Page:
Gambian presidential inauguration will go ahead in Senegal

By Drum Digital
19 January 2017

The world awaits the inauguration of newly-elected Gambian president, Adama Barrow, who defeated former president Yahya Jammeh at the polls, and later refused to step down.

Gambian elections took place on 2 December 2016 and Jammeh has employed several delay tactics to try and remain in power.

Despite this, experts say they are expecting a smooth inauguration as it will not be held on Gambian soil but will take place at 4 pm today at the Gambian Embassy in Dakar, Senegal.

Sipho Mantula, researcher at the Institution for Dispute Resolution in Africa, says having the inauguration at a local stadium, as is tradition in most African countries, would have put the lives of citizens in danger.

However, military troops from Senegal, Nigeria and Ghana are on standby to ensure a smooth process takes place.

“It has been difficult for Jammeh to let go of power because of religious fundamentalism where he believes that Allah wants him to reign forever and he feels like the ultimate ruler of Gambia which is an Islamic state,” he says.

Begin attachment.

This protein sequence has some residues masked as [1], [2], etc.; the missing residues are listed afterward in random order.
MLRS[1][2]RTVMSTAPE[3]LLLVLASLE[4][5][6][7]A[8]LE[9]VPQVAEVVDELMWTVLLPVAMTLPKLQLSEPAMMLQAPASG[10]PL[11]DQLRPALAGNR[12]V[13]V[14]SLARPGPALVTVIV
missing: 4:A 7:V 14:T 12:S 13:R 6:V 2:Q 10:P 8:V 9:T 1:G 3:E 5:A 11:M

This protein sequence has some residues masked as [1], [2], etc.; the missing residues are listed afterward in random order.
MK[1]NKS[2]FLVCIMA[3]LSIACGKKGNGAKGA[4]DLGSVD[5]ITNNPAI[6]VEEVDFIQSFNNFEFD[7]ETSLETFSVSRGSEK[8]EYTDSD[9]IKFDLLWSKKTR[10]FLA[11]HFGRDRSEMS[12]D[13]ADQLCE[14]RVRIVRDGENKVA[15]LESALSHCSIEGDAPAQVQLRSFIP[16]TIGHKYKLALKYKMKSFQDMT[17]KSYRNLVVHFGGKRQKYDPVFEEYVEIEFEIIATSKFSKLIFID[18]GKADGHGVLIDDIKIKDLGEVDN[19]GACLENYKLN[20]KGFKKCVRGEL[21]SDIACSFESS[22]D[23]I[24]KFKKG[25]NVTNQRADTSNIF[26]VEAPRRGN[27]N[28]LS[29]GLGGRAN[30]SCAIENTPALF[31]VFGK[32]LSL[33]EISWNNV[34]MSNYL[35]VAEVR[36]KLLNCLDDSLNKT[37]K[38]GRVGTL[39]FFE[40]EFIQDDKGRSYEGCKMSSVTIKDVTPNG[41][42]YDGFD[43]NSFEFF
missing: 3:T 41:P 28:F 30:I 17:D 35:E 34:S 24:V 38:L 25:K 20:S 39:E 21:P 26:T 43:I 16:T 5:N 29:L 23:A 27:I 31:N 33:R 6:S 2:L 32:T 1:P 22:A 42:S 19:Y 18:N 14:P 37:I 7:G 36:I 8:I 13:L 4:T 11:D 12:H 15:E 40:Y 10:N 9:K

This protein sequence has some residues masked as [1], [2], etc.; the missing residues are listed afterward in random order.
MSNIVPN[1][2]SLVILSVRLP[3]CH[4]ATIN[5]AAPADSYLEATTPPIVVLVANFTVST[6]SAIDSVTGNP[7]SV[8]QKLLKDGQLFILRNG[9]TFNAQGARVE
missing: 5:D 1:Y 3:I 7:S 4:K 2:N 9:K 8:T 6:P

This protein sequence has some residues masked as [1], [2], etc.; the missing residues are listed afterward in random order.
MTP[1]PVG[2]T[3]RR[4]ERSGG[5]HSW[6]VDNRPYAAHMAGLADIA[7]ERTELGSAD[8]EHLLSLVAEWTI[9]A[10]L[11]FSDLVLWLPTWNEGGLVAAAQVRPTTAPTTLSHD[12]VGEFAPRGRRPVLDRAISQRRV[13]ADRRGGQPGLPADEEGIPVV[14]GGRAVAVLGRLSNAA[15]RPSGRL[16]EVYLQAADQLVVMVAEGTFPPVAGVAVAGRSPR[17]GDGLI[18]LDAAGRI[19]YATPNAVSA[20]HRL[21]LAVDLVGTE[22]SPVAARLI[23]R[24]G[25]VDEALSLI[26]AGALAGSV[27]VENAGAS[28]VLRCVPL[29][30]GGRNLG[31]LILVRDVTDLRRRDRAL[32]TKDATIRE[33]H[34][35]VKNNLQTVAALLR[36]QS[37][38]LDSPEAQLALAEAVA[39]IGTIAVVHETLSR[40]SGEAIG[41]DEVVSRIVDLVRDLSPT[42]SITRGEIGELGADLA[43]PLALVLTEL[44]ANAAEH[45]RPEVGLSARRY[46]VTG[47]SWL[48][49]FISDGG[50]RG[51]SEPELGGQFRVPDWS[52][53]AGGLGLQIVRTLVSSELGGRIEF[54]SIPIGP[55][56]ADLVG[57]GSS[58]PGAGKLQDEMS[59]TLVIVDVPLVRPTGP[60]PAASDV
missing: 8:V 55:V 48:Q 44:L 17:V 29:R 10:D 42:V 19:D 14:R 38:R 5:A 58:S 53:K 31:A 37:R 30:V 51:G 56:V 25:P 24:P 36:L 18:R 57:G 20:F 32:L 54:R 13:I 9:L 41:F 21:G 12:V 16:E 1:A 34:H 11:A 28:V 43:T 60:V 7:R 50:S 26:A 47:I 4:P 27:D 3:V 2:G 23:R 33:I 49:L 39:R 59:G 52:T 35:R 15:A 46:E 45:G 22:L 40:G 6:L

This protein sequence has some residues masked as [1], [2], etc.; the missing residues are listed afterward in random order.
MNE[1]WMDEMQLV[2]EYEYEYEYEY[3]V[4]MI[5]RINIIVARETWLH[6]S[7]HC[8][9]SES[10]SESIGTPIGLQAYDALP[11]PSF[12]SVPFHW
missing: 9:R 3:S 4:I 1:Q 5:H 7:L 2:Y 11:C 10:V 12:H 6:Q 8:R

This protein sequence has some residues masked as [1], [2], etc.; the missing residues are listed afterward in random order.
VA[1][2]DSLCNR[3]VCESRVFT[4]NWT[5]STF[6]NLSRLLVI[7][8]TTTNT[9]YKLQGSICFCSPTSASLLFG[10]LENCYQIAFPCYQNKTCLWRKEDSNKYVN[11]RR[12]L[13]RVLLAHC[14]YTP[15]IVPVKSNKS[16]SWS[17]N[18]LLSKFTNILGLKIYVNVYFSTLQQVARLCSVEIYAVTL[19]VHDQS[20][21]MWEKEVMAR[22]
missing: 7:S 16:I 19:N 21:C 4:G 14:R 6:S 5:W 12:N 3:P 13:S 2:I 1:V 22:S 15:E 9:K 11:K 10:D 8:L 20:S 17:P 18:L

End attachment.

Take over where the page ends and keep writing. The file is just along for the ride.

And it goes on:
“African leaders struggle to let go of power because they are looking at their stomachs and corrupt practices and they know that once they are shut out they will no longer enjoy those benefits.”

Mantula explains that in the lead up to the elections, Jammeh had a strong hand in suppressing media freedom with radio stations being shut down and courts being unable to function and uphold the rule of law.

“Gambia has been at the forefront of human rights violation, they have suppressed press freedom, homosexuality practices are not allowed, it is plagued with corruption and poverty. They also followed South Africa’s lead by withdrawing from the International Crime Court,” he adds.

Military intervention was not the only option for Gambia when Jammeh refused to step down, Mantula says political diplomatic dialogue was an option, however, those attempts failed dismally.

President-elect, Adama Barrow, emerged from a coalition of opposition parties which put him in a strong lead in the elections.

Jammeh mostly relied on his electoral petition to the Gambian electoral court to deem the elections void, putting forward a complaint that his supporters were not allowed to vote.

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